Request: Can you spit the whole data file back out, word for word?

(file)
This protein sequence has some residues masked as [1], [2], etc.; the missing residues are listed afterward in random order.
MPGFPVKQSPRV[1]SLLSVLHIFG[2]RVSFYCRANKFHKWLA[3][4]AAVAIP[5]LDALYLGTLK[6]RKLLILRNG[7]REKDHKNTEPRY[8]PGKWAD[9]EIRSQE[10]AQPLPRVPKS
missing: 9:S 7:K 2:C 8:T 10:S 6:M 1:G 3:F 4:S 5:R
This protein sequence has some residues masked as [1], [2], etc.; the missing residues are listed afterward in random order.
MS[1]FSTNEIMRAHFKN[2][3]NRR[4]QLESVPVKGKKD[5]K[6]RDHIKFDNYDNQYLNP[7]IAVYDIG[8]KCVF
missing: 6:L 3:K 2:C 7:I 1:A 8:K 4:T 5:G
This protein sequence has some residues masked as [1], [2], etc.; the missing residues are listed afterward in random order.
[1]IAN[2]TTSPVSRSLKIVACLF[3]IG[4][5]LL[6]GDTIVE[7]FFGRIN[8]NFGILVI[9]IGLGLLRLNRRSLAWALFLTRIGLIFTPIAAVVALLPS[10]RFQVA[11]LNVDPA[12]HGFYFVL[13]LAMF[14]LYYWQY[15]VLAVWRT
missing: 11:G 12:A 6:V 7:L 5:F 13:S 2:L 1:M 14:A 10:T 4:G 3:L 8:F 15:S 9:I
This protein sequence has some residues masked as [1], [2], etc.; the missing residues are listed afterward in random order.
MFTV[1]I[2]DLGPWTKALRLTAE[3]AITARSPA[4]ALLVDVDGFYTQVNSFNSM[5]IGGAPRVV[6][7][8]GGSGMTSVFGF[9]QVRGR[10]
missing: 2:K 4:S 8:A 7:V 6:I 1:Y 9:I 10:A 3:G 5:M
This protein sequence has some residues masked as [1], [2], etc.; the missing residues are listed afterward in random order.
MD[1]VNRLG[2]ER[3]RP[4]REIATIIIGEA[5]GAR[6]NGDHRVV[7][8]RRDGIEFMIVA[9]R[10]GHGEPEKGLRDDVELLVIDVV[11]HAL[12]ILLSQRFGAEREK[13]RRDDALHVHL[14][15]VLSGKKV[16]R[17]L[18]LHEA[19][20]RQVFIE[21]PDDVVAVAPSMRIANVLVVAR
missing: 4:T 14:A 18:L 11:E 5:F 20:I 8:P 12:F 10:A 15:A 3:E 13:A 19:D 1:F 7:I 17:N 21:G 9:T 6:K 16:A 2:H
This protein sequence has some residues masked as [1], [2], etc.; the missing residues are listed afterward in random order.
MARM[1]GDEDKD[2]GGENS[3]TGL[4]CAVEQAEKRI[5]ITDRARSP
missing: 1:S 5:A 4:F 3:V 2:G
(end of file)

This protein sequence has some residues masked as [1], [2], etc.; the missing residues are listed afterward in random order.
MPGFPVKQSPRV[1]SLLSVLHIFG[2]RVSFYCRANKFHKWLA[3][4]AAVAIP[5]LDALYLGTLK[6]RKLLILRNG[7]REKDHKNTEPRY[8]PGKWAD[9]EIRSQE[10]AQPLPRVPKS
missing: 9:S 7:K 2:C 8:T 10:S 6:M 1:G 3:F 4:S 5:R
This protein sequence has some residues masked as [1], [2], etc.; the missing residues are listed afterward in random order.
MS[1]FSTNEIMRAHFKN[2][3]NRR[4]QLESVPVKGKKD[5]K[6]RDHIKFDNYDNQYLNP[7]IAVYDIG[8]KCVF
missing: 6:L 3:K 2:C 7:I 1:A 8:K 4:T 5:G
This protein sequence has some residues masked as [1], [2], etc.; the missing residues are listed afterward in random order.
[1]IAN[2]TTSPVSRSLKIVACLF[3]IG[4][5]LL[6]GDTIVE[7]FFGRIN[8]NFGILVI[9]IGLGLLRLNRRSLAWALFLTRIGLIFTPIAAVVALLPS[10]RFQVA[11]LNVDPA[12]HGFYFVL[13]LAMF[14]LYYWQY[15]VLAVWRT
missing: 11:G 12:A 6:V 7:L 5:F 13:S 2:L 1:M 14:A 10:T 4:G 3:L 8:F 15:S 9:I
This protein sequence has some residues masked as [1], [2], etc.; the missing residues are listed afterward in random order.
MFTV[1]I[2]DLGPWTKALRLTAE[3]AITARSPA[4]ALLVDVDGFYTQVNSFNSM[5]IGGAPRVV[6][7][8]GGSGMTSVFGF[9]QVRGR[10]
missing: 2:K 4:S 8:A 7:V 6:I 1:Y 9:I 10:A 3:G 5:M
This protein sequence has some residues masked as [1], [2], etc.; the missing residues are listed afterward in random order.
MD[1]VNRLG[2]ER[3]RP[4]REIATIIIGEA[5]GAR[6]NGDHRVV[7][8]RRDGIEFMIVA[9]R[10]GHGEPEKGLRDDVELLVIDVV[11]HAL[12]ILLSQRFGAEREK[13]RRDDALHVHL[14][15]VLSGKKV[16]R[17]L[18]LHEA[19][20]RQVFIE[21]PDDVVAVAPSMRIANVLVVAR
missing: 4:T 14:A 18:L 11:E 5:F 20:I 8:P 12:F 10:A 15:A 3:E 13:A 19:D 1:F 7:I 17:N 21:G 9:T 6:K 16:A 2:H
This protein sequence has some residues masked as [1], [2], etc.; the missing residues are listed afterward in random order.
MARM[1]GDEDKD[2]GGENS[3]TGL[4]CAVEQAEKRI[5]ITDRARSP
missing: 1:S 5:A 4:F 3:V 2:G